FFRF calls for N.C. county board to repeal Christian Heritage proclamation

The Freedom From Religion Foundation is urging the Wilkes County (N.C.) Board of Commissioners to rescind a proclamation seeking to advance a Christian nationalist agenda.

On Dec. 19, the board issued a “Christian Heritage” proclamation that twists American history to paint a false narrative perpetuating the myth that America is a Christian nation:
Whereas, the preamble of the Constitution of the State of North Carolina states that: “We, the people of the State of North Carolina, grateful to Almighty God, the Sovereign Ruler of Nations, for the preservation of the American Union and the existence of our civil, political and religious liberties, and acknowledge our dependence upon Him for the continuance of those blessings and to us and our posterity, do. For the more security thereof and for the better government of this State, ordain and establish this Constitution …”

The proclamation continues by naming several Founders, including Benjamin Franklin, George Washington and James Madison, and attempting to paint them with a Christian nationalist brush by attributing various religious quotes to them.

The proclamation, like most attempts to rewrite our nation’s history, attributes any generic reference to religion or “God” as supporting our “Christian heritage.” This is further exemplified by the fact that the Founders quoted in the proclamation were not Christians. Benjamin Franklin, James Madison and Thomas Jefferson were deists; George Washington was likely a Christian deist, but his religious affiliation is debatable.

“This proclamation is a clear breach of the Establishment Clause of the First Amendment of the United States Constitution,” FFRF Staff Attorney Chris Line writes to Wilkes County Board of Commissioners Chair Stoney Greene. “By issuing this proclamation advancing Christian nationalism and the debunked myth that we are a Christian nation, Wilkes County is ironically violating the country’s true heritage of religious liberty based on a secular government.”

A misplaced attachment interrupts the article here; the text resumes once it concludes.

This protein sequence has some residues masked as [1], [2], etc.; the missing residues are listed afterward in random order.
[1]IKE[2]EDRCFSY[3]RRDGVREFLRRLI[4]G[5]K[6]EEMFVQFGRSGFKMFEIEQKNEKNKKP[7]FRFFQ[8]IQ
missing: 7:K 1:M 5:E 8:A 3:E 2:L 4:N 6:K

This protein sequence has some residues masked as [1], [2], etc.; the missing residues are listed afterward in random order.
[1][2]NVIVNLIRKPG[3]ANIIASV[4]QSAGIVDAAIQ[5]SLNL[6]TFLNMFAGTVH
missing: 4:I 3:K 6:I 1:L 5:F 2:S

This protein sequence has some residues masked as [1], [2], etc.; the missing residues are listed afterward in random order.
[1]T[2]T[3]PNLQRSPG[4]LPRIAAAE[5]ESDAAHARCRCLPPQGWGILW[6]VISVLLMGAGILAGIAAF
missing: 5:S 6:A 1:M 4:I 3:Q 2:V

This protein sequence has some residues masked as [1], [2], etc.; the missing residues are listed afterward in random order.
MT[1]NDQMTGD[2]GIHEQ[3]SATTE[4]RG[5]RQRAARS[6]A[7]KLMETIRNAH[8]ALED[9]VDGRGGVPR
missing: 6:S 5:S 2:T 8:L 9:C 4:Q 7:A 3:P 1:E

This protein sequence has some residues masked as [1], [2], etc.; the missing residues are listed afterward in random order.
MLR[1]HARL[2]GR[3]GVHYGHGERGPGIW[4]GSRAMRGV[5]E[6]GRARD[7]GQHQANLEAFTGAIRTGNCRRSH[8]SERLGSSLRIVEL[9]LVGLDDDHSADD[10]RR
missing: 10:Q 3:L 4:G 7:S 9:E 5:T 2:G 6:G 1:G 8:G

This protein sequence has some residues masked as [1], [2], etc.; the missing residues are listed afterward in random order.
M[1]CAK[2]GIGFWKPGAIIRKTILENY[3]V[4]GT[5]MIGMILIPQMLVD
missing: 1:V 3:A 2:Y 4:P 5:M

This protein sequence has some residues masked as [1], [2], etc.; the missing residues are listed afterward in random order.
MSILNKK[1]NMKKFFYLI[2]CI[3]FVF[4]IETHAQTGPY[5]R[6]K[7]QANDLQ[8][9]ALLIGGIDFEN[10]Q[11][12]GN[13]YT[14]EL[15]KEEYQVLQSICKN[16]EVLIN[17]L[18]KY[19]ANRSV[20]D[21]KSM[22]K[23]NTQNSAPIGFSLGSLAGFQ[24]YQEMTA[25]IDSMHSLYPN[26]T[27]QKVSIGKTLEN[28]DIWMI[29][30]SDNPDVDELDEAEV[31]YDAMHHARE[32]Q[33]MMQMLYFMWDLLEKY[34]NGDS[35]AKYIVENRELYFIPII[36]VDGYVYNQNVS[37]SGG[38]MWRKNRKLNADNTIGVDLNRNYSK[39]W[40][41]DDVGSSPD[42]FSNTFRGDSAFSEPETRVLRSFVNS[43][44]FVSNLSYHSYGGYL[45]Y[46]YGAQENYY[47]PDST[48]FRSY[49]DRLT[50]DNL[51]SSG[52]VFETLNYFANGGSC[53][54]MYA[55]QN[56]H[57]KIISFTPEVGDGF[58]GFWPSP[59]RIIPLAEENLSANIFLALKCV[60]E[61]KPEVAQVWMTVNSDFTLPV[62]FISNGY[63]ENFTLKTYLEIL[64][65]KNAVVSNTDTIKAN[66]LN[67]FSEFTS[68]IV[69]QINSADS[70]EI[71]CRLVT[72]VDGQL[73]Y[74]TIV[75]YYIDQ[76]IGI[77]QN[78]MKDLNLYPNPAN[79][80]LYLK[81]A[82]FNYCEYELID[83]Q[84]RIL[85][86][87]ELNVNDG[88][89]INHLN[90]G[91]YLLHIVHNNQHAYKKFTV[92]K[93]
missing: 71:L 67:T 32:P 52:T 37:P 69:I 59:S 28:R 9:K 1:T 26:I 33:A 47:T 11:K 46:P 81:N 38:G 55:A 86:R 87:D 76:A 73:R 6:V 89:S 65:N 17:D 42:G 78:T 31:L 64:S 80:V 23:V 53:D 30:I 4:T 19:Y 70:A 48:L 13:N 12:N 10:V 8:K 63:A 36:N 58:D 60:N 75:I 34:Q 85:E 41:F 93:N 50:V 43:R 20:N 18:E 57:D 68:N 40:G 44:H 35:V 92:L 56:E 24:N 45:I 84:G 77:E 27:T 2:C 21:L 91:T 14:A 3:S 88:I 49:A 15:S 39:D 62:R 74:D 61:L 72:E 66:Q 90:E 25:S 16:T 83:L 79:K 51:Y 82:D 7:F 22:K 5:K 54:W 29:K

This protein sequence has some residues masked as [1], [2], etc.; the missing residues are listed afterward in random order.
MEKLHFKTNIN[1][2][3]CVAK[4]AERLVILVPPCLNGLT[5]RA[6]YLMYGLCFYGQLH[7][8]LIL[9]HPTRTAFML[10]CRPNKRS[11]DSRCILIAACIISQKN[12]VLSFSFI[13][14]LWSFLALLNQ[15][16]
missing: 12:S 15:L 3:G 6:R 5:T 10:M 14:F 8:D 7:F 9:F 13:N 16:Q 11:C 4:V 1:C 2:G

The United States was founded by Enlightenment-inspired thinkers who valued reason and skepticism. If the Framers had wanted to establish the U.S. based on Christian principles, they would have said so in the Constitution, the founding document of our nation. Instead they did the opposite.

Every reference to religion in the U.S. Constitution is exclusionary, including prohibitions on religious tests for public office, implicitly in the godless oath of office prescribed for the presidency and, later, in the First Amendment’s historic bar of any congressional establishment of religion. The separation between state and church is among one of the most fundamental principles of our system of government. The U.S. Supreme Court has held that public officials may not seek to advance or promote religion.

Additionally, the Wilkes County proclamation alienates nonreligious and non-Christian citizens in Wilkes County by turning them into political outsiders in their own community. Wilkes County has a diverse population with diverse religious beliefs, including Jews, Muslims, atheists and agnostics. And as much as 37 percent of the American population is non-Christian.

As elected officials, the Wilkes County commissioners are charged with great responsibility and trust by Wilkes County citizens, including those who may not share the same religious viewpoints — which is why FFRF is asking for the proclamation to be rescinded.

“The framers of our godless Constitution wanted to establish a nation where religion had no bearing on our civil government. These commissioners have no business promoting false history in order to advance their religious agenda,” FFRF Co-President Annie Laurie Gaylor says. “The board exists to serve citizens of the county, regardless of belief or lack thereof, on pressing civic issues that impact every community member.”

The Freedom From Religion Foundation is a national nonprofit organization with over 40,000 members and several chapters across the country, including more than 900 members and a local chapter in North Carolina. Our purposes are to protect the constitutional principle of separation between state and church, and to educate the public on matters relating to nontheism.

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